Here’s How Many Times You Should Actually Pee in a Day, a Urologist Reveals

Feel like you need to pee more often than you should? A bladder health doctor reveals the true number of times it's normal to go in a day.

We all go…but we don’t often talk about what’s normal. Whether you spend your days at work or in the privacy of home, it’s safe to say plenty of us have wondered: Am I running to the bathroom more than most people do? Gregory Quayle, MD, a urologist certified by the American Board of Medical Specialties, has some answers.

The number of times you should urinate in a day depends on a few factors, but there are some universal guidelines. Here are some prevalent trends when it comes to peeing—and another read that will lend some context here:

Here’s How Much Water You Really Need in a Day, with Nutritional Scientists’ Latest Wisdom

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How often should you pee?

Dr. Quayale points out that “the frequency of urination is subject to habit and the size of the bladder.” He explains the bladder can hold up to 24 to 27 ounces (700 to 800 milliliters) in men and 17 to 20 ounces (500 to 600 milliliters) in women, yet typically the bladder will start sending signals that it’s time to go when it’s at 50% capacity, which is 250 to 350 milliliters, or 8.5 to 12 ounces.

“If you urinate four to 12 times a day and don’t have any symptoms such as pain or burning with urination, weird urine smell, or color then you are urinating normally and your bladder is likely to be healthy.”

To get a little more specific: while the amount of fluid you drink in a day will vary from person to person, generally Dr. Quayle says, “Anywhere from four to 10 times a day is considered normal, depending on how much liquid you drink.” Certainly for someone who drinks at least eight glasses of water a day, that number is likely to increase. “And an athlete who drinks 20 glasses of water, can urinate up to 12 times a day,” says Dr. Quayle

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The color does matter

That’s right—the color of your pee does matter, and it can tell you a lot about your health.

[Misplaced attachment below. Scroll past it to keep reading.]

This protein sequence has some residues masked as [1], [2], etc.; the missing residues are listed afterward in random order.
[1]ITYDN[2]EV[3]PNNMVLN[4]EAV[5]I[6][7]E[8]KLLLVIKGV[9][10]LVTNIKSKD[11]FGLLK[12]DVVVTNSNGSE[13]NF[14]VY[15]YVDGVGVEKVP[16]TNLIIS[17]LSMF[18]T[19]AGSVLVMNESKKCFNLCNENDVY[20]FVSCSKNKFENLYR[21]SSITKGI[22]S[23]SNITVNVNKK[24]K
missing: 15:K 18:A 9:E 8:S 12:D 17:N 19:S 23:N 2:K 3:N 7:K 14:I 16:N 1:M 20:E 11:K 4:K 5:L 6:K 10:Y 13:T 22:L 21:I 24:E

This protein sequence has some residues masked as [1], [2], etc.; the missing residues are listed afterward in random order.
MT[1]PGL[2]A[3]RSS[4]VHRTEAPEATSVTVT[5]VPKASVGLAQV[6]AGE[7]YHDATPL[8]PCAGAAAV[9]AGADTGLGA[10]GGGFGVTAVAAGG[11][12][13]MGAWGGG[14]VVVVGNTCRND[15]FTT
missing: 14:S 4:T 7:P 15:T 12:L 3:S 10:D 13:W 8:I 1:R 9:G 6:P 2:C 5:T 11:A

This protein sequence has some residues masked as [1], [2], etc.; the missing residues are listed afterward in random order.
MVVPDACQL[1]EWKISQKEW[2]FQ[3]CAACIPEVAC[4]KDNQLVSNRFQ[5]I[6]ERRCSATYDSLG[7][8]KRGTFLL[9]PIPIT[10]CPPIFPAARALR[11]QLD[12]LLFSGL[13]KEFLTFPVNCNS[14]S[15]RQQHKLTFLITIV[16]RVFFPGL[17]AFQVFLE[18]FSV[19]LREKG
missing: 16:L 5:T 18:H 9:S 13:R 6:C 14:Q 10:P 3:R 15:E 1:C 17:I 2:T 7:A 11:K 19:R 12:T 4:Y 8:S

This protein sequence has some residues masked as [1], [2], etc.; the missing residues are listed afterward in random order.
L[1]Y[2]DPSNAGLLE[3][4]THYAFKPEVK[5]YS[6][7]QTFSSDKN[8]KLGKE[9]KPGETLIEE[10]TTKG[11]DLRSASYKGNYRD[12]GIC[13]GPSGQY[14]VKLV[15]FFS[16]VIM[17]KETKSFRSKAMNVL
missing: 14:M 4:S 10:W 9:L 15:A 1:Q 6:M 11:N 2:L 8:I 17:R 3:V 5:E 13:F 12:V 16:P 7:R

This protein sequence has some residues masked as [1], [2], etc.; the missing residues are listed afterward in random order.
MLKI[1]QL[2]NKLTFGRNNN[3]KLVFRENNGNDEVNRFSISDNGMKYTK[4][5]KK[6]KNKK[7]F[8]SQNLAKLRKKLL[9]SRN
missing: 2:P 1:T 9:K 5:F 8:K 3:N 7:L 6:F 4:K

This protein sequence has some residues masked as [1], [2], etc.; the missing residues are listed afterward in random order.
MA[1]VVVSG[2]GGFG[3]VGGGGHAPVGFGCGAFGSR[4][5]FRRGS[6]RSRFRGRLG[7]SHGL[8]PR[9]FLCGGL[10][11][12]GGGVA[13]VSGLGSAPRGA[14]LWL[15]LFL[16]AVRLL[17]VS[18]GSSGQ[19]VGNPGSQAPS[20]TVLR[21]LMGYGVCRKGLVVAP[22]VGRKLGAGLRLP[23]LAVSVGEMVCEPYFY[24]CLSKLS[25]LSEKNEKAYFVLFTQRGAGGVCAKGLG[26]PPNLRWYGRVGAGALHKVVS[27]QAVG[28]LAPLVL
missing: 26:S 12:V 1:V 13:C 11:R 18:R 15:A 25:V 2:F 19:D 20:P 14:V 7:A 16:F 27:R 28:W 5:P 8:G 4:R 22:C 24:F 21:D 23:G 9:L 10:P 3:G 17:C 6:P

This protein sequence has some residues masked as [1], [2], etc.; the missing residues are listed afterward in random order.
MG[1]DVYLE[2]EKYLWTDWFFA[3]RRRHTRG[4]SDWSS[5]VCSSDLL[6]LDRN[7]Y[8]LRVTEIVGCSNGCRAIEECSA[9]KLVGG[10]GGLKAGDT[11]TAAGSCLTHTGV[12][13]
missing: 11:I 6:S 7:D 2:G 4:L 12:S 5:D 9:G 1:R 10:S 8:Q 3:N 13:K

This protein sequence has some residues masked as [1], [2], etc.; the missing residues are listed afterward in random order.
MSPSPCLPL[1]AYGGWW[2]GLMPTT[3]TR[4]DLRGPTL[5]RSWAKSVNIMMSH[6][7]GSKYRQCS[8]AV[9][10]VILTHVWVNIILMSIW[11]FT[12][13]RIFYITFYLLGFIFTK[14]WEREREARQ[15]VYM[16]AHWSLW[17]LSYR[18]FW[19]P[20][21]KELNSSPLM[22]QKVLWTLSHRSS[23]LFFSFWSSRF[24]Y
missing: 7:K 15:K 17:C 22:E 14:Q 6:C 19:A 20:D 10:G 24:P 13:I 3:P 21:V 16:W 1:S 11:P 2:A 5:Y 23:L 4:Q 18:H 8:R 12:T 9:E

The truth is, there is such a thing as drinking too much water. If your pee is clear without any color, that’s just one sign you actually may be drinking too much. The color you want to go for is a pale straw shade. If it veers on the amber or honey-colored side, it may be time to start drinking some more water throughout the day.

However, if the color of your pee is abnormal, like brown, orange, red or green (yes, green), it could be a sign of a greater issue, so set up an appointment to speak with a doctor or a urologist.

Not exactly sure what the color is? You can easily measure the color using this urine color chart that reveals exactly what your pee color means.

Can’t go? Here’s how to handle it.

If you’re finding that you aren’t needing to pee as frequently throughout the day—also known as urinary incontinence—Dr. Quayle says it’s something that you can get tested through your doctor. “If you have symptoms of urinary incontinence, urodynamic testing can be prescribed. Urodynamic Testing is a procedure used to assess how well the bladder and urethra are functioning. It is also used to help diagnose the cause of urinary incontinence.”

Certain foods can be the cause of urinary incontinence known as diuretics, stimulating your bladder and increasing the volume of urine, such as foods that are high in spice, sugar or acid, according to the Mayo Clinic. Urinary tract infections, constipation or menopause could also be to blame. However, there are more serious causes of urinary incontinence including undiagnosed prostate cancer or neurological disorders.

If you feel your number of times needing to tinkle isn’t hitting within that four to ten window, be sure to talk to your doctor about getting tested to find out the root cause.

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Kiersten Hickman
Kiersten Hickman is a journalist and content strategist with a main focus on nutrition, health, and wellness coverage. She holds an MA in Journalism from DePaul University and a Nutrition Science certificate from Stanford Medicine. Her work has been featured in publications including Taste of Home, Reader's Digest, Bustle, Buzzfeed, INSIDER, MSN, Eat This, Not That!, and more.